Dr Nick in Calais
In May of this year (2016) Dr Nick Maurice worked for ten days in and around the Calais 'Jungle' - primarily as a medical volunteer. But as he explained in his diary entries written for Marlborough.News, there was a lot of other work that needed to be done.
At the end of September he returned........
Marlborough's International Jazz Festival has been a major event in the town's life for more than thirty years.
When Nick Fogg became Mayor of Marlborough (for the first time) in 1985 he made a promise to the town to set up a festival which would culturally enhance and do justice to this historic market town that earned its Royal Charter in 1204.
From its inception as the Marlborough Music & Arts Festival, and later as the Marlborough International Jazz Festival, this great event has owed its development to the generosity of sponsors both near and far, as well as to the hard work and committment of generations of volunteers and keen supporters.
The inaugral Jazz Festival was held in July 1986 and since then has developed to become internationally famous with artists attracted to play in Marlborough from all parts of the world.
Trucks in Inappropriate Places (Trucks Terrorising Marlborough)
Marlborough is becoming ever more popular as a place for large articulated lorries to become stuck. Be it as a result of unconsidered SatNav guidance, diversion to to M4 or A34 problems, or just sheer optimism combined with ignorance on the part of the lorry driver, it's becoming an increasing problem causing hold-ups and inconvenience, not to mention damage to streets, buildings, parked cars and general highway 'furniture'.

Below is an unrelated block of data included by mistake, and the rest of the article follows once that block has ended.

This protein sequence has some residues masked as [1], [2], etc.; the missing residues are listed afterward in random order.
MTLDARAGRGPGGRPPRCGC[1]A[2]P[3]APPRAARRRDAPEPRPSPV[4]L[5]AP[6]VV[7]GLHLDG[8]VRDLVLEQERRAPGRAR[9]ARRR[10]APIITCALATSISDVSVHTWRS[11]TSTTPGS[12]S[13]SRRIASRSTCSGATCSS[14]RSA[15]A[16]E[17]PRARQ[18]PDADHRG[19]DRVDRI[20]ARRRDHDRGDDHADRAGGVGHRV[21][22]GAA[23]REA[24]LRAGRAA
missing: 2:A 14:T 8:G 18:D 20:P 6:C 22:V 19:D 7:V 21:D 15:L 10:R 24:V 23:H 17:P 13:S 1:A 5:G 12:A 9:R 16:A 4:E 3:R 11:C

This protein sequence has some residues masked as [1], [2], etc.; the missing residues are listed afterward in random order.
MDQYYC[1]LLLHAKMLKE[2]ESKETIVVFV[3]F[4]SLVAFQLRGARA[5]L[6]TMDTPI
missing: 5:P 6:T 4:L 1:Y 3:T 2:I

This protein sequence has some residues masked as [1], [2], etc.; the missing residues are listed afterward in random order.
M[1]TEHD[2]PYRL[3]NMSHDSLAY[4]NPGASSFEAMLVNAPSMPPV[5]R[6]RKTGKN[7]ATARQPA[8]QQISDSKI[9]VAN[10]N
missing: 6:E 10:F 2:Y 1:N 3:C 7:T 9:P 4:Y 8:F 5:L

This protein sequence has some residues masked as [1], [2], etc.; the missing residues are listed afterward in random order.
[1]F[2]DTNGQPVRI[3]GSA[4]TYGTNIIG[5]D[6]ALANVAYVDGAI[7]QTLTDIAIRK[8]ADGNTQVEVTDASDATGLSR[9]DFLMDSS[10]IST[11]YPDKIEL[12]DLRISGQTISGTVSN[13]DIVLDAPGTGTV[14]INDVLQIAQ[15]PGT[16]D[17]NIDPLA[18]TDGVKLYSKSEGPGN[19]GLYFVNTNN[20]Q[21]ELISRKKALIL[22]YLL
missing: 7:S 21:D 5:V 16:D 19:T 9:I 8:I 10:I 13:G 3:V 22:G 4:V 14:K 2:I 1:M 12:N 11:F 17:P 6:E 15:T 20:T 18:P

Click on any pic to enlarge
When: 20th May 2015
Where: Silverless Street - junction with Kingsbury Street
When: 7th May 2015
Where: Kennet Place
A very skilled and careful truck driver had to reverse out of Kennet Place into The Parade .... just as schools were turning out as he’d been told by the Builders (new apartments) that there was plenty of room to turn around!
When: 30th April 2015
Where: Kingsbury Street, Junction with Silverles Street
The flower shop at 6 Kingsbury St is damaged as an articulated lorry takes a short cut from herd St to Kingsbury Street - click for main story
When: 29 September 2015, night-time
Where: Kingsbury Street at its junction with Silverless Street
Full story here.
Marlborough Celebrates 70 Years of Pelham Puppets
The Marlborough Puppet Festival to be held on July 8 and 9 will mark the seventieth anniversary of the start of Pelham Puppets. (put in link to Tony’s article on March 17 2017 and to https://www.britishpuppetguild.org.uk/index.php/2017/01/20/marlborough-puppetry-festival/)